Direction is in the Details
Blackbird goes Missing
by Jason Booker
An edgy two-hander from the turn of the century, Adam Rapp’s Blackbird explores the humanity that leads Froggy and Baylis – a pair of almost anonymous lovers – to their heroine addictions and questions where should they go next, this snowy Christmas Eve. At least, that’s what Rapp intended it to do. In this staging at Hub 14, a tiny downtown indie space where all those bodies lead to a very warm room, the play doesn’t quite work.
Yes, the two actors, Alona Metzer (Froggy) and Eric Regimbald (Baylis), have to take some credit for the failure for this play to connect to its opening night audience, especially as the two of them confess to being the show’s producers as well, making this another vanity project. The pair do an acceptable job portraying these gritty roles but it isn’t enough.
So what’s my problem this time? The direction.
Sadly, unknown TJ Chelsea completely misses the mark here. It seems he didn’t have much of a concept for the show and probably treated the actors quite nicely, but there’s nothing onstage that indicates he thought of the whole play or of the audience. The play completely lacks pacing, which were exaggerated in the somewhat scattershot second half of the script; however, a good director finds the flow of those moments and makes them feel less like vignettes with a clear shift of gears at the end of each emotion.The actors are rarely challenged to find anything other than their showcase beats (hence why Metzer plays a dumbly demure child for most of the evening) and the director crafted a production here that is riddled with little errors, like the Neilson’s milk carton or the Molson’s beer in late 1990s New York City or the inconsistent limp of Baylis (left or right, large or small, he does them all!).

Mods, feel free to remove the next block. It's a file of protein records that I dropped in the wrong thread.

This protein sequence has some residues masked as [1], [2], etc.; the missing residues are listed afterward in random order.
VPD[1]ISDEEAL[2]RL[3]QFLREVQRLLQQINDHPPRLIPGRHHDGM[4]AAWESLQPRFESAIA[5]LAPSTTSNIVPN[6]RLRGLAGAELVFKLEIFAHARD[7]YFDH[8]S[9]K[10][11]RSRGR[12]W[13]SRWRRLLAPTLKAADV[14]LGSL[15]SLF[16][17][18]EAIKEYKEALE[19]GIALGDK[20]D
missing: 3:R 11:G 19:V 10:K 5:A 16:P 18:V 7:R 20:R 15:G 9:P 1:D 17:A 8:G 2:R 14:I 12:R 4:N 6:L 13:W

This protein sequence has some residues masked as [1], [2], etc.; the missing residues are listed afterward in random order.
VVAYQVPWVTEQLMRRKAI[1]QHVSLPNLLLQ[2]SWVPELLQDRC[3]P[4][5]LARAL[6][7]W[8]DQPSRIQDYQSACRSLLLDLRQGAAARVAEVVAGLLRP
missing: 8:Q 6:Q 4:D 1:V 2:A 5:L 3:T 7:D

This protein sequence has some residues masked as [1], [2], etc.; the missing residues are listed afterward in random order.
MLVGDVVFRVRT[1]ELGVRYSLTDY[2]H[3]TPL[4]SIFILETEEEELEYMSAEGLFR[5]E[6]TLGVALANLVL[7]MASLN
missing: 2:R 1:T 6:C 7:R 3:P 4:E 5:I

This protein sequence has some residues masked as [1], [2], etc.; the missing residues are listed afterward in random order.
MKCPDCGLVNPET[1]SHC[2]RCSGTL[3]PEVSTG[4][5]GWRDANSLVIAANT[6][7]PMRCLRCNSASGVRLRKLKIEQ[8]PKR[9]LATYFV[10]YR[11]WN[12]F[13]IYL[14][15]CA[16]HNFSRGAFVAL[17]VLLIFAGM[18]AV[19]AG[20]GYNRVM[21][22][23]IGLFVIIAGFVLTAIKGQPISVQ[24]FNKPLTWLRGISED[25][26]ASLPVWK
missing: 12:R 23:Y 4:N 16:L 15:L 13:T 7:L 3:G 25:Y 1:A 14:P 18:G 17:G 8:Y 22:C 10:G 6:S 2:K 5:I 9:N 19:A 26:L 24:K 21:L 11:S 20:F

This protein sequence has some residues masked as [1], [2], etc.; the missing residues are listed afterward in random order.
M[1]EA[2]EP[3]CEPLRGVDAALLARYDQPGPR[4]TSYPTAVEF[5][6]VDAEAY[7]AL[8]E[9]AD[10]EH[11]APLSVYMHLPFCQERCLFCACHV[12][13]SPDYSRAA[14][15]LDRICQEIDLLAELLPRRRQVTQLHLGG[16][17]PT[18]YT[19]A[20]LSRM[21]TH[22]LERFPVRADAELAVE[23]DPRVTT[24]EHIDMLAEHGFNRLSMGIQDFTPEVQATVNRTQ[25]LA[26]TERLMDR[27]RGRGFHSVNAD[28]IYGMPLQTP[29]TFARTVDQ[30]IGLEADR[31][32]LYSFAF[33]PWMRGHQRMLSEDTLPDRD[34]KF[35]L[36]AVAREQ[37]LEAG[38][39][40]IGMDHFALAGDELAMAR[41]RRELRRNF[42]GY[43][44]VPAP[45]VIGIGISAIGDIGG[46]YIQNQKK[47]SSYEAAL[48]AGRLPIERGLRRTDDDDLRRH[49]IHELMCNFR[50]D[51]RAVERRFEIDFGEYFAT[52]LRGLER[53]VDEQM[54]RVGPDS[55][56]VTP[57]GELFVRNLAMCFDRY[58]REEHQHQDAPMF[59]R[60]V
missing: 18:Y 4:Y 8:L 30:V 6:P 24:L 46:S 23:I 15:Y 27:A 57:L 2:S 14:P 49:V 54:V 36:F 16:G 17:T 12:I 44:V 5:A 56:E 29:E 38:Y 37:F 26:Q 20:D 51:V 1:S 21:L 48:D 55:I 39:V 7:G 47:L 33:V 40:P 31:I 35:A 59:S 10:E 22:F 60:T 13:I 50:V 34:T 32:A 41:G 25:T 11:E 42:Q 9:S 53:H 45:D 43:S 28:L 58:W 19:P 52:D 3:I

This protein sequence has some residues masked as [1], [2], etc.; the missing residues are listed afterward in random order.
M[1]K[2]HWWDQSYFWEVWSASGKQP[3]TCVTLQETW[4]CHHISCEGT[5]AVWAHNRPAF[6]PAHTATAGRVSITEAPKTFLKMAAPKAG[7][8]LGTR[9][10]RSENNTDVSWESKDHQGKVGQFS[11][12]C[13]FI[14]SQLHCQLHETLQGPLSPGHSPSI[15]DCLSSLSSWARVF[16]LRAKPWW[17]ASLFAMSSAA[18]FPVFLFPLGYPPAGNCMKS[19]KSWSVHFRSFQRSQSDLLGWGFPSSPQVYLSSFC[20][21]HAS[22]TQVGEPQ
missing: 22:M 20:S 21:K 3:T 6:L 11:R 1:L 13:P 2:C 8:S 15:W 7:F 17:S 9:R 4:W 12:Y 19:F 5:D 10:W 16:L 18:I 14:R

The set design is uncredited but feels backwards, with an onstage washroom that audiences can use pre-show or at intermission, or the mattress placed opposite the window for the titular creature to peck at, which only emphasizes how spacious this shoebox apartment (as the duo refer to it) actually is. And each of the sound cues stands out instead of becoming part of the environment.
Worst of all, the Director’s Note in the program confesses that Chelsea found the characters’ “primitive vulgarity too much for [his] middle class eyes” and it shows. Too bad that reluctance to really climb inside the world of these down-on-their-luck folks so explicitly is stated because the director's lack of compassion shows and, sadly, it bleeds into how he feels about us as an audience sitting and watching this devastation as well.
Details can show how strong a director is at his or her craft. And realism can be a challenge to stage but it needs to be real, not just melodramatic acting beats. Blackbird simply doesn’t deserve this production at all.